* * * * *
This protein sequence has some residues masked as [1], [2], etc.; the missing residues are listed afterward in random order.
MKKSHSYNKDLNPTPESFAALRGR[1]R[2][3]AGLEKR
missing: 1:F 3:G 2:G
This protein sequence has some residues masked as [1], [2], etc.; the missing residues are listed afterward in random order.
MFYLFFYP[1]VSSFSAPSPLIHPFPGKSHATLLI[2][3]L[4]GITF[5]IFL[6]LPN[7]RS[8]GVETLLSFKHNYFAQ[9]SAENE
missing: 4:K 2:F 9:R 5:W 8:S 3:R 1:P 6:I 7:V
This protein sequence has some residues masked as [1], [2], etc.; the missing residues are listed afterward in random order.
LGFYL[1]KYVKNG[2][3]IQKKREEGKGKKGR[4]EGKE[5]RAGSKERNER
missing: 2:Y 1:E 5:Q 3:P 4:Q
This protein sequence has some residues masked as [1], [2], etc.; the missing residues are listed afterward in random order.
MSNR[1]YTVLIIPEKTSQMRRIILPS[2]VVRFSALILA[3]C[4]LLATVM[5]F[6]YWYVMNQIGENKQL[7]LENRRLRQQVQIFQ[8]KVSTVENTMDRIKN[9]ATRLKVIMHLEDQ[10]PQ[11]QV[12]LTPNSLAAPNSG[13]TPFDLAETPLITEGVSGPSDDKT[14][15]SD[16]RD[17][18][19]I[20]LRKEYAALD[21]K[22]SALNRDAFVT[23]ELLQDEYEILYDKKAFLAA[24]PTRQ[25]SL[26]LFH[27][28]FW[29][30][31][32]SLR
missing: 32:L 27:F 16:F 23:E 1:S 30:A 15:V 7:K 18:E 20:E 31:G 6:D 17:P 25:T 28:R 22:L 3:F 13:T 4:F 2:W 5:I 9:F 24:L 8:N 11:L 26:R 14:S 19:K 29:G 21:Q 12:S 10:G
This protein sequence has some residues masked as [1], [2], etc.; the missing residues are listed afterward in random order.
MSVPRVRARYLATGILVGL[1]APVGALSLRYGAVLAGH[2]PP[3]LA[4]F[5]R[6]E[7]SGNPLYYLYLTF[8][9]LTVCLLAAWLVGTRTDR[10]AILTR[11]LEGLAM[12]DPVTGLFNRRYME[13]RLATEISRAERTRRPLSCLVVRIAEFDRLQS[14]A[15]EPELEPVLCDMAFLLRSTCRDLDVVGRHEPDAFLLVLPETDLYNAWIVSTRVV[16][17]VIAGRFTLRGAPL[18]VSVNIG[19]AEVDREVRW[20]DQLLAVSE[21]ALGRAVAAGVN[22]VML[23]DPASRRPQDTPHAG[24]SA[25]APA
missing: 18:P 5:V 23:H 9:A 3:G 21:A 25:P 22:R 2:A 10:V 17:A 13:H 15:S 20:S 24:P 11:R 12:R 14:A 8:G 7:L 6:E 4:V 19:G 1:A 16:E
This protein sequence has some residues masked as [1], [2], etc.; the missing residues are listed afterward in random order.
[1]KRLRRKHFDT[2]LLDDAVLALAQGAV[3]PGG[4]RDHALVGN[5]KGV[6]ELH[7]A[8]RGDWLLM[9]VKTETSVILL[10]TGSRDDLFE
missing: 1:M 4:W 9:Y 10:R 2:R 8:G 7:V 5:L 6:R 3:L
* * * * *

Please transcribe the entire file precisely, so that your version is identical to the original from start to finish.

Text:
This protein sequence has some residues masked as [1], [2], etc.; the missing residues are listed afterward in random order.
MKKSHSYNKDLNPTPESFAALRGR[1]R[2][3]AGLEKR
missing: 1:F 3:G 2:G
This protein sequence has some residues masked as [1], [2], etc.; the missing residues are listed afterward in random order.
MFYLFFYP[1]VSSFSAPSPLIHPFPGKSHATLLI[2][3]L[4]GITF[5]IFL[6]LPN[7]RS[8]GVETLLSFKHNYFAQ[9]SAENE
missing: 4:K 2:F 9:R 5:W 8:S 3:R 1:P 6:I 7:V
This protein sequence has some residues masked as [1], [2], etc.; the missing residues are listed afterward in random order.
LGFYL[1]KYVKNG[2][3]IQKKREEGKGKKGR[4]EGKE[5]RAGSKERNER
missing: 2:Y 1:E 5:Q 3:P 4:Q
This protein sequence has some residues masked as [1], [2], etc.; the missing residues are listed afterward in random order.
MSNR[1]YTVLIIPEKTSQMRRIILPS[2]VVRFSALILA[3]C[4]LLATVM[5]F[6]YWYVMNQIGENKQL[7]LENRRLRQQVQIFQ[8]KVSTVENTMDRIKN[9]ATRLKVIMHLEDQ[10]PQ[11]QV[12]LTPNSLAAPNSG[13]TPFDLAETPLITEGVSGPSDDKT[14][15]SD[16]RD[17][18][19]I[20]LRKEYAALD[21]K[22]SALNRDAFVT[23]ELLQDEYEILYDKKAFLAA[24]PTRQ[25]SL[26]LFH[27][28]FW[29][30][31][32]SLR
missing: 32:L 27:F 16:F 23:E 1:S 30:A 15:V 7:K 18:E 20:E 31:G 6:D 17:P 25:T 28:R 22:L 3:F 13:T 4:F 2:W 5:I 9:F 24:L 8:N 11:L 26:R 14:S 19:K 29:G 21:Q 12:S 10:G
This protein sequence has some residues masked as [1], [2], etc.; the missing residues are listed afterward in random order.
MSVPRVRARYLATGILVGL[1]APVGALSLRYGAVLAGH[2]PP[3]LA[4]F[5]R[6]E[7]SGNPLYYLYLTF[8][9]LTVCLLAAWLVGTRTDR[10]AILTR[11]LEGLAM[12]DPVTGLFNRRYME[13]RLATEISRAERTRRPLSCLVVRIAEFDRLQS[14]A[15]EPELEPVLCDMAFLLRSTCRDLDVVGRHEPDAFLLVLPETDLYNAWIVSTRVV[16][17]VIAGRFTLRGAPL[18]VSVNIG[19]AEVDREVRW[20]DQLLAVSE[21]ALGRAVAAGVN[22]VML[23]DPASRRPQDTPHAG[24]SA[25]APA
missing: 18:P 5:V 23:H 9:A 3:G 21:A 25:P 22:R 2:A 10:V 17:A 13:H 15:S 20:S 24:P 11:R 12:R 14:A 8:G 7:L 6:E 4:V 19:G 1:A 16:E
This protein sequence has some residues masked as [1], [2], etc.; the missing residues are listed afterward in random order.
[1]KRLRRKHFDT[2]LLDDAVLALAQGAV[3]PGG[4]RDHALVGN[5]KGV[6]ELH[7]A[8]RGDWLLM[9]VKTETSVILL[10]TGSRDDLFE
missing: 1:M 4:W 9:Y 10:R 2:R 8:G 7:V 5:L 6:R 3:L